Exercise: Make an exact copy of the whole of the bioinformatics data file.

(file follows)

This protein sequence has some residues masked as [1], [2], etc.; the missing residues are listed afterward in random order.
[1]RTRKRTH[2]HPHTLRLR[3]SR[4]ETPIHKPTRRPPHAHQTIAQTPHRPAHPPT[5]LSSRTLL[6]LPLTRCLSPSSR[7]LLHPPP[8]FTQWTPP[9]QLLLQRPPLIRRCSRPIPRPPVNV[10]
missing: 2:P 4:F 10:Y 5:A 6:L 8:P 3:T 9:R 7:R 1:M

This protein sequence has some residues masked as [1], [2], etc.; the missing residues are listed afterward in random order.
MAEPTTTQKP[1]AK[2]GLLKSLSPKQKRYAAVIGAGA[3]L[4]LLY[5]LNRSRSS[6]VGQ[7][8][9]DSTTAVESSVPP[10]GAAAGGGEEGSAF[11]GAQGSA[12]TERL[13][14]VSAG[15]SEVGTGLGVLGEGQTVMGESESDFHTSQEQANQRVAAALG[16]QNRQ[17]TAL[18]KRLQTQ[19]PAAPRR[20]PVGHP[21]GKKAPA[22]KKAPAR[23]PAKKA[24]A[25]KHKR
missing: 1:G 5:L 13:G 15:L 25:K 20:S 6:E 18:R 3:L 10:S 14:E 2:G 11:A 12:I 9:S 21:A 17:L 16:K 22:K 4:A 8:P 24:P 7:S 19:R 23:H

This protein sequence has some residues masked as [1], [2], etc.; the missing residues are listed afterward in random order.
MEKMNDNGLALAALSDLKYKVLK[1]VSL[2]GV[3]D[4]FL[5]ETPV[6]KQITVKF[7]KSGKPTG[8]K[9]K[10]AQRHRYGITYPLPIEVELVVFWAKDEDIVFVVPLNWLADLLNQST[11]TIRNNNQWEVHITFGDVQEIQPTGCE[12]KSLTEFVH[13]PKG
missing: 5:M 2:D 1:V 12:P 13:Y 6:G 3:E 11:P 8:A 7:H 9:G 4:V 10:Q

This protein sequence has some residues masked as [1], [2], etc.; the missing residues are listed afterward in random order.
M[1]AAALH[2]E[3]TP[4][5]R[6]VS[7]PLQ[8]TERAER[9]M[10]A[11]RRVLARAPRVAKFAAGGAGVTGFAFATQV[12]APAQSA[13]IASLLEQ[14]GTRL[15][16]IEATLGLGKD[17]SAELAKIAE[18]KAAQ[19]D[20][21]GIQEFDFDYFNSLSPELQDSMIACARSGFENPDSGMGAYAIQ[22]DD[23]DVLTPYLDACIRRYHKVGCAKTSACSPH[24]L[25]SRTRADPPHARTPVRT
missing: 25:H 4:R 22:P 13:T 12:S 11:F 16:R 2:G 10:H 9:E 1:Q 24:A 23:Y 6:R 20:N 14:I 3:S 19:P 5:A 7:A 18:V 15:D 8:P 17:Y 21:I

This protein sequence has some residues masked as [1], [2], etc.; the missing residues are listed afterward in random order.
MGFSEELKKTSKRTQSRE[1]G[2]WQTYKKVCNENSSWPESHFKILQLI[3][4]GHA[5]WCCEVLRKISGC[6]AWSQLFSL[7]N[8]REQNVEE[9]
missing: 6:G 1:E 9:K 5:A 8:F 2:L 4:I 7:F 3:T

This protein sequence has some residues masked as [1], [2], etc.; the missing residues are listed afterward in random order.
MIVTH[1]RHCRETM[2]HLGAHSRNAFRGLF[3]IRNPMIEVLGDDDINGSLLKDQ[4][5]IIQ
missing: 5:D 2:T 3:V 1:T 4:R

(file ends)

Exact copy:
This protein sequence has some residues masked as [1], [2], etc.; the missing residues are listed afterward in random order.
[1]RTRKRTH[2]HPHTLRLR[3]SR[4]ETPIHKPTRRPPHAHQTIAQTPHRPAHPPT[5]LSSRTLL[6]LPLTRCLSPSSR[7]LLHPPP[8]FTQWTPP[9]QLLLQRPPLIRRCSRPIPRPPVNV[10]
missing: 2:P 4:F 10:Y 5:A 6:L 8:P 3:T 9:R 7:R 1:M

This protein sequence has some residues masked as [1], [2], etc.; the missing residues are listed afterward in random order.
MAEPTTTQKP[1]AK[2]GLLKSLSPKQKRYAAVIGAGA[3]L[4]LLY[5]LNRSRSS[6]VGQ[7][8][9]DSTTAVESSVPP[10]GAAAGGGEEGSAF[11]GAQGSA[12]TERL[13][14]VSAG[15]SEVGTGLGVLGEGQTVMGESESDFHTSQEQANQRVAAALG[16]QNRQ[17]TAL[18]KRLQTQ[19]PAAPRR[20]PVGHP[21]GKKAPA[22]KKAPAR[23]PAKKA[24]A[25]KHKR
missing: 1:G 5:L 13:G 15:L 25:K 20:S 6:E 18:R 3:L 10:S 14:E 2:G 11:A 12:I 9:S 21:A 17:L 16:K 22:K 4:A 8:P 24:P 7:S 19:R 23:H

This protein sequence has some residues masked as [1], [2], etc.; the missing residues are listed afterward in random order.
MEKMNDNGLALAALSDLKYKVLK[1]VSL[2]GV[3]D[4]FL[5]ETPV[6]KQITVKF[7]KSGKPTG[8]K[9]K[10]AQRHRYGITYPLPIEVELVVFWAKDEDIVFVVPLNWLADLLNQST[11]TIRNNNQWEVHITFGDVQEIQPTGCE[12]KSLTEFVH[13]PKG
missing: 5:M 2:D 1:V 12:P 13:Y 6:G 3:E 11:P 8:A 7:H 9:G 4:V 10:Q

This protein sequence has some residues masked as [1], [2], etc.; the missing residues are listed afterward in random order.
M[1]AAALH[2]E[3]TP[4][5]R[6]VS[7]PLQ[8]TERAER[9]M[10]A[11]RRVLARAPRVAKFAAGGAGVTGFAFATQV[12]APAQSA[13]IASLLEQ[14]GTRL[15][16]IEATLGLGKD[17]SAELAKIAE[18]KAAQ[19]D[20][21]GIQEFDFDYFNSLSPELQDSMIACARSGFENPDSGMGAYAIQ[22]DD[23]DVLTPYLDACIRRYHKVGCAKTSACSPH[24]L[25]SRTRADPPHARTPVRT
missing: 25:H 4:R 22:P 13:T 12:S 11:F 16:R 2:G 10:H 9:E 1:Q 24:A 23:Y 6:R 20:N 14:I 3:S 19:P 5:A 7:A 18:V 15:D 8:P 17:Y 21:I

This protein sequence has some residues masked as [1], [2], etc.; the missing residues are listed afterward in random order.
MGFSEELKKTSKRTQSRE[1]G[2]WQTYKKVCNENSSWPESHFKILQLI[3][4]GHA[5]WCCEVLRKISGC[6]AWSQLFSL[7]N[8]REQNVEE[9]
missing: 6:G 1:E 9:K 5:A 8:F 2:L 4:I 7:F 3:T

This protein sequence has some residues masked as [1], [2], etc.; the missing residues are listed afterward in random order.
MIVTH[1]RHCRETM[2]HLGAHSRNAFRGLF[3]IRNPMIEVLGDDDINGSLLKDQ[4][5]IIQ
missing: 5:D 2:T 3:V 1:T 4:R